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Adaptive Skiing: 8 Tips to Get You on the Slopes

February 05, 2016

Have you been thinking about getting back into skiing? Many first time adaptive skiers are apprehensive about hitting the slopes. With the right equipment and training it is possible to ski (and enjoy it!) after spinal cord injury.

"If you have been thinking about getting out and getting active this winter, skiing is certainly worth looking into. Advancements in equipment and training now make skiing accessible to a wide variety of individuals. Adaptive Skiing is an amazing experience for anyone who enjoys adventure or those who just want to spend a fun day outdoors with family and friends, " says Tom Carr, director of therapeutic recreation at Craig Hospital.

With the increase in adaptive ski programs throughout the country, and the advances in equipment, adaptive skiing is a great recreational activity for people of all abilities. There are many different ways to ski, both Alpine and Nordic, and different kinds of adaptive ski equipment available for adaptive skiers.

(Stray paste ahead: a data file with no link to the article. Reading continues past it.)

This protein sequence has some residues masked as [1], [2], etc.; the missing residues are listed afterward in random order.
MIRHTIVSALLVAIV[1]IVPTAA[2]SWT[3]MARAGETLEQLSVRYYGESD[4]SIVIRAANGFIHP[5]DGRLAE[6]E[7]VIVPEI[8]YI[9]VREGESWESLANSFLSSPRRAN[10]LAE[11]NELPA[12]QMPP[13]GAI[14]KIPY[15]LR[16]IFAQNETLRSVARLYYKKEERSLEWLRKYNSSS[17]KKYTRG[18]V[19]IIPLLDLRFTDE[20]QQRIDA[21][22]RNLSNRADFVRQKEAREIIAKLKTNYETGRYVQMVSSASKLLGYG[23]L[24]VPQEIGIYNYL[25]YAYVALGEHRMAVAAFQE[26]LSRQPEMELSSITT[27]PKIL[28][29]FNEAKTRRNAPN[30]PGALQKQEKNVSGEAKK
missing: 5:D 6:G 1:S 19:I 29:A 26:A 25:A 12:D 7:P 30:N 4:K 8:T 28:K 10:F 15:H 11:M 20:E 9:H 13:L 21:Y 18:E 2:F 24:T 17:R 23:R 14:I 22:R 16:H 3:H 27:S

Tips for Adaptive Skiing

  1. Find an Adaptive Ski program (Disabled Sports USA has a great map of chapters)
  2. Rentals: Many adaptive ski programs have adaptive equipment rentals.
  3. Lessons: Many adaptive ski programs offer private or group lessons, as well as ski companions or assistants for intermediate and independent skiers.
  4. Ask Questions: Concerned about breaks, hydration, etc.? Work with your program to address your needs and concerns before you go.
  5. Drink Fluids: Make sure to stay hydrated while skiing.
  6. Financial Aid: Many adaptive ski programs offer scholarships for skiing.
  7. Learn more about adaptive ski equipment.
  8. Attend a Craig Hospital Adventure Program event